Earlier this year, Time Warner Cable partnered up with BestBuy to give customers of its security-focused IntellegenceHome service a better deal on smart home devices. And now, Comcast announced their Xfinity home platform, controlled by a branded tablet under monthly lease, is now supporting the connected home gears from its new partners, which include Nest, August (locks), and Rachio (sprinklers), and Lutron (lighting).

Furthermore, the cable behemoth is also planning to expand its smart home offering later this year with a SDK, which would developers to create officially sanctioned services using the Xfinity system. As the smart home market starts to take off, we expect to see some more players joining in the ring before it solidifies.

On Trend: Interoperability Within The Connected Home

Devices within the connected home may work well in isolation, but companies are still working to enable their connected home products to link up and work together.

Staples launched the Staples Connect System in 2013 and voiced that a number of connected home products showcased at CES 2015 were compatible with their platform. Similarly, Lowe’s smart home control system, Iris, announced their new partnerships with device companies such as First Alert, Honeywell, Schlage, and Whirlpool at CES. This consolidation is made possible through open communication protocols like WiFi, Z Wave, ZigBee and Bluetooth. Consumers will soon be able to take advantage of this seamless interoperability experience as we begin to see new partnerships and gadgets hitting the market.

The value of the connected home has also been heavily focused on mobile experiences, which can be convenient when managing your devices outside home. When inside, however, consumers may be interested in utilizing simple software configurations that allow you to access and control connected home devices from one hub installed within the house. Flipping a light switch has now evolved into controlling an entire lighting system with one touch. A software-defined switch can also have multiple actions associated with it such as setting the alarm system while simultaneously locking the doors. The connected home will become an ecosystem of multi-tasking with the incorporation of this technology.

With software-defined interfaces programmed into the home and numerous partnerships forming between gadgets and companies, a more unified and interoperable control experience within the connected home is on the horizon.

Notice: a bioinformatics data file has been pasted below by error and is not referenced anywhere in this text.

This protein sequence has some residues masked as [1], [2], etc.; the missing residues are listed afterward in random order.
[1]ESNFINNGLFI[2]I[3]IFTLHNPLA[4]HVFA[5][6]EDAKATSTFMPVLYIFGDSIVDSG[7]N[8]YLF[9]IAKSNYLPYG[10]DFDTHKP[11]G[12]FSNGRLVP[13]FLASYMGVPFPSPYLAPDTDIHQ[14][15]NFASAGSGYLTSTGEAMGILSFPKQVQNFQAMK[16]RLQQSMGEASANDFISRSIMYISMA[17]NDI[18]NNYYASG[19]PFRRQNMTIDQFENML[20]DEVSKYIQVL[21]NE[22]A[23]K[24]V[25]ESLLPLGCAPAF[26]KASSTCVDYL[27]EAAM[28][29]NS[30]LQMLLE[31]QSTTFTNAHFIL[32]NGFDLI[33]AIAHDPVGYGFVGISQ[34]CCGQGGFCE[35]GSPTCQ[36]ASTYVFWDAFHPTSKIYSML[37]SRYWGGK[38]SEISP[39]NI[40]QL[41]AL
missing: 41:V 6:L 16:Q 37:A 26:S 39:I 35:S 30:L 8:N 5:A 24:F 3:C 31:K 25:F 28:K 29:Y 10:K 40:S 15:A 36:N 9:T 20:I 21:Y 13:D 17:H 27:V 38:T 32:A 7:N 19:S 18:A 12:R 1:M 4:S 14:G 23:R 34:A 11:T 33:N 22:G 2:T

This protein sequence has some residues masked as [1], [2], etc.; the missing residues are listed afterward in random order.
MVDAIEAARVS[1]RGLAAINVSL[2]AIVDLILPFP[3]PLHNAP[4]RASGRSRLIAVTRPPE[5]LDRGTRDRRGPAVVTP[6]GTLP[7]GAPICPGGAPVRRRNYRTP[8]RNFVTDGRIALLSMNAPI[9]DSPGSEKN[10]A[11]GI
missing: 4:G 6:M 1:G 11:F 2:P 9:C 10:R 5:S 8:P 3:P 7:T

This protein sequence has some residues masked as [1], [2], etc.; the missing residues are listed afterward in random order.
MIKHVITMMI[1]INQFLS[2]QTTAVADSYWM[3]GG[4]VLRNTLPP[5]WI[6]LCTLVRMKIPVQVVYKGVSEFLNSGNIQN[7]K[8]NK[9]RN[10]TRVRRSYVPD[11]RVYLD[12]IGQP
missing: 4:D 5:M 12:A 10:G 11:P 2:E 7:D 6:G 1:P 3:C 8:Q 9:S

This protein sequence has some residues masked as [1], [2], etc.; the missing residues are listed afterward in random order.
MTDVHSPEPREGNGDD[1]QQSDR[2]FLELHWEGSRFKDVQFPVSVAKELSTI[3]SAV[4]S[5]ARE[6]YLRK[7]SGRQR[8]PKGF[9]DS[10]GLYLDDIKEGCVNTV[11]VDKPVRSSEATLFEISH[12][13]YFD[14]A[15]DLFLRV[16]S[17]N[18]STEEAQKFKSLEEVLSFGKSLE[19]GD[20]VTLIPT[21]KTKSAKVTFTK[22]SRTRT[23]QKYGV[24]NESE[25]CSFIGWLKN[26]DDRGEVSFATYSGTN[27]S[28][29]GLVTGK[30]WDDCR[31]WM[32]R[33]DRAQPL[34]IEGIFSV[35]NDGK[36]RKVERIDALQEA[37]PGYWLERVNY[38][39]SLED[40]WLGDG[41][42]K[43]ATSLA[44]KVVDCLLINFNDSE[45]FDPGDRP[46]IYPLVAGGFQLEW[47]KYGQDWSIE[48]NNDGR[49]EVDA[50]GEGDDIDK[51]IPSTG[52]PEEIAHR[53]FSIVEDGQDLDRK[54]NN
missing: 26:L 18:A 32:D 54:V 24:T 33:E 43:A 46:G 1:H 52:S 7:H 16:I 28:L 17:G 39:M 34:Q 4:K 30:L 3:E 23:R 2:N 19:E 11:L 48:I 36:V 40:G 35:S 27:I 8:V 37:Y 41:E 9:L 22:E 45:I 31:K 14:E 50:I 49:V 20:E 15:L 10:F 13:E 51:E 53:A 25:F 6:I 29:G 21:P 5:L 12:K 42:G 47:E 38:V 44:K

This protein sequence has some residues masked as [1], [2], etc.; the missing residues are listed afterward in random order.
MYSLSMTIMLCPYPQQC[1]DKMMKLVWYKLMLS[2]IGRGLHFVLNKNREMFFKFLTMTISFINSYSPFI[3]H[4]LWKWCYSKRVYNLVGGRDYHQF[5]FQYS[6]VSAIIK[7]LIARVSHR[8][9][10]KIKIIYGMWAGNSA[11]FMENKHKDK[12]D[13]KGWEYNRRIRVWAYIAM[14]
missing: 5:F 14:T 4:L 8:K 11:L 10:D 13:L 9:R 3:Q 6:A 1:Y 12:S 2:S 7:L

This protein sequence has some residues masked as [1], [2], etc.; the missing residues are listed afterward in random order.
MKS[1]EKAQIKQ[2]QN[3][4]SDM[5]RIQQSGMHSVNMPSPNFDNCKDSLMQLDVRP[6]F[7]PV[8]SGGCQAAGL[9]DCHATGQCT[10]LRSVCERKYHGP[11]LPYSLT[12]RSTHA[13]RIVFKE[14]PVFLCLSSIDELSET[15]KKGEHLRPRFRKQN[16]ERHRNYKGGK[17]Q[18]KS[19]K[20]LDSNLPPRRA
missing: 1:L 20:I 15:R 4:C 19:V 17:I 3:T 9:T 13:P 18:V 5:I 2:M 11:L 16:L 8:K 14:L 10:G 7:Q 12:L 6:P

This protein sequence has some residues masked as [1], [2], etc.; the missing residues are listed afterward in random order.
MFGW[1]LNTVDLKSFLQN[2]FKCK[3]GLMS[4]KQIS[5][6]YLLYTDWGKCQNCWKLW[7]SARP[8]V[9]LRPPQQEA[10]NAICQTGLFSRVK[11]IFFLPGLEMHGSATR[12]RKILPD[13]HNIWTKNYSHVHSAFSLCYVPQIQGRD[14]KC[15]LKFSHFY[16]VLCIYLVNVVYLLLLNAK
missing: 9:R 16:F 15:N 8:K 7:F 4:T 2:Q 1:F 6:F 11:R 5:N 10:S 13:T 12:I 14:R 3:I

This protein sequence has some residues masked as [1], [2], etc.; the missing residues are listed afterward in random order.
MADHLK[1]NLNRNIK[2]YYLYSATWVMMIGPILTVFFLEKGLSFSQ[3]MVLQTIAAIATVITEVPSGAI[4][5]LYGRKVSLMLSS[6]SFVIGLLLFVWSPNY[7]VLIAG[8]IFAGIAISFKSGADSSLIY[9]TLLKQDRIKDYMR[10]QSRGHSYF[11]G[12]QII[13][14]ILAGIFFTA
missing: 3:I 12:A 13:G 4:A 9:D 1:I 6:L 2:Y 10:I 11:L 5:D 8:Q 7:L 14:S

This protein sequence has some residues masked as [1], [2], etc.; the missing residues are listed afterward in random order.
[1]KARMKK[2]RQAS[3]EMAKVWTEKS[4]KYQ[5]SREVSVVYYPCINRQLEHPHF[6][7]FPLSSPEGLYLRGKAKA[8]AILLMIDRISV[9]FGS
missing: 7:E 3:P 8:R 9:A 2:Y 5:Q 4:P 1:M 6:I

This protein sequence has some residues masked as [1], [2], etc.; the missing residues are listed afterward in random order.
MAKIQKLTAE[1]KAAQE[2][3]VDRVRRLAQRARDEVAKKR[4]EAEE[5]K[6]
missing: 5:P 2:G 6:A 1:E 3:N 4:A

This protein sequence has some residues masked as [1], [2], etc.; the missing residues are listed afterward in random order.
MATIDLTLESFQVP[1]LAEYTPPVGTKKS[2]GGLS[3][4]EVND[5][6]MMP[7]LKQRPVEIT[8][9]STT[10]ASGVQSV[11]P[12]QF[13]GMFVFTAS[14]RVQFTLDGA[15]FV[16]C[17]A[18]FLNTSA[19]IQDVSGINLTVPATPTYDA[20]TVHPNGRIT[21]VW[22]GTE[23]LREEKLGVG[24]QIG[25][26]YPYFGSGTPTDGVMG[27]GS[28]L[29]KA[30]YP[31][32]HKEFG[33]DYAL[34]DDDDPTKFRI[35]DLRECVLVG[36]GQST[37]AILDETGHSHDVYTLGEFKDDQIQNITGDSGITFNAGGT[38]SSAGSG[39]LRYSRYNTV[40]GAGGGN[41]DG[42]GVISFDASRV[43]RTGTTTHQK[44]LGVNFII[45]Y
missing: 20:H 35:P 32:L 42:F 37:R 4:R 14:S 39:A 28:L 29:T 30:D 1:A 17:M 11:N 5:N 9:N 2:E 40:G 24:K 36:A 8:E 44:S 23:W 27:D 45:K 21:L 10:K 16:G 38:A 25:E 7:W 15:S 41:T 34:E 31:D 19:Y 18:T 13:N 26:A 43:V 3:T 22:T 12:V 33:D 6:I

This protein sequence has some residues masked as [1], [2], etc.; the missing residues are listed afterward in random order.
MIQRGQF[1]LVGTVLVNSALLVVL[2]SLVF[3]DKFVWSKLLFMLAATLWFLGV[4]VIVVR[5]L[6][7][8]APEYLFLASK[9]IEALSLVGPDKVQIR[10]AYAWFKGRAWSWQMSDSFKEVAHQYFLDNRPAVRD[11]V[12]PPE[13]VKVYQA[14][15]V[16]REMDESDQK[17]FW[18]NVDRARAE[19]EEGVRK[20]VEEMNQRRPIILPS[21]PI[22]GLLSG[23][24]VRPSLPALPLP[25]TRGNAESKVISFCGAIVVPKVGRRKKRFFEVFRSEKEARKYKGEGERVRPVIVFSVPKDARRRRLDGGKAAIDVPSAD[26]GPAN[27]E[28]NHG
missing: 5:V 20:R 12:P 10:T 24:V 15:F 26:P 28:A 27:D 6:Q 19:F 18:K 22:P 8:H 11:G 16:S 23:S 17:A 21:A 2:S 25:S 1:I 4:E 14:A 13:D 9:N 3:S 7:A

How Nest Thermostat Will Pay For Itself In Two Years

Read original story on: TechCrunch

Based on three separate studies of longitudinal data, Nest reports that its connected thermostat could pay for itself in less than two years from heating and cooling savings. The Google-owned smart-home manufacturer claims that “a correctly programmed thermostat can save about 20% on your heating and cooling bill”, and is also looking to implement algorithms that will make its thermostat better at responding to changes in temperature and anticipating future usage.

By The Numbers: Which Room Gets The Smart Home Devices

One of the major market trends we observed at CES 2015 last month was that the connected home is quickly becoming a reality. Smart home device shipment in the U.S. market is projected to grow nearly 74% from 20.7 million units to 35.9 million in the next 3 years, while the smart home controllers doubling its shipment.

US Smart home devices 2014-17

As rising product availability and mobile compatibility are readying home automation and monitoring to happen in every room of the house, which room will receive the priority of getting connected?

smart home by rooms U.S. female houseowners

According to a recent Better Homes and Gardens survey of U.S. female homeowners, it’s the shared family spaces like the kitchen and living room that takes the priority. In contrast, private spaces such as the bedroom or bathroom are less likely to be equipped with smart home devices.

Privacy concerns of connected devices

And it’s not hard to see the key reason behind such disparity—privacy concerns of connected devices are the number one reason that’s keeping smart devices from entering every room. Over 80% of U.S consumers worry about data security, according to a recent poll conducted by TRUSTe, as a majority believe they should own the data collected by smart devices. Overall, this means that brands in the connected home market need to do a better job at explaining the way personal data is collected and securely used to provide more benefits for the homeowners.

**All charts are taken from eMarketer.

Event Recap: Fall 2014 IoT Fair

The evolution of the IoT has transformed the way people interact with physical objects in their everyday life, and how these objects interact with other devices like sensors, smartphones, and tablets. The Fall 2014 Internet of Things (IoT) Fair was a great way to experience products from both established and early stage companies. Each company demonstrated their solution, trade-show style, to roughly 500 enthusiastic IoTers. The companies spanned across several categories, but these stood out:
  • Basic6 gives users a cloud-based infrastructure for real-time monitoring, deployment, and management of IoT devices.
  • Kinsa uses a smartphone-enabled thermometer to monitor symptoms and track illness for users and their doctors.
  • Ottomate reduces a home’s electrical cost through its self-programming home automation system.
  • Octopart allows engineers and part buyers to easily access part information, design, manufacturing, and cost through its search engine.
  • Bluesmart gives travelers the ability to locate, lock, and weigh their suitcase directly from their smartphone.

As consumers get more comfortable using smart devices we expect more such platforms to enter the market.


Edyn Will Make Your Garden Smart

Last week’s Internet of Things week tackled the Connected Home and the Connected Car, but what about the Connected Garden? Edyn is trying to make that a reality with a garden device that tracks everything from light and temperature to moisture to help you know when to plant, how often to water and more. Given the focus on sustainability, Edyn could offer brands some value on the platform with eco rewards, recommendations or even providing content that would bring a more human element to the automated notifications.

At the end of the day, all these devices bring the same promise of removing intuition to help you make data-driven decisions and change behavior. Is the world ready for the connected garden or is this high tech gadget incongruous with the natural gardener?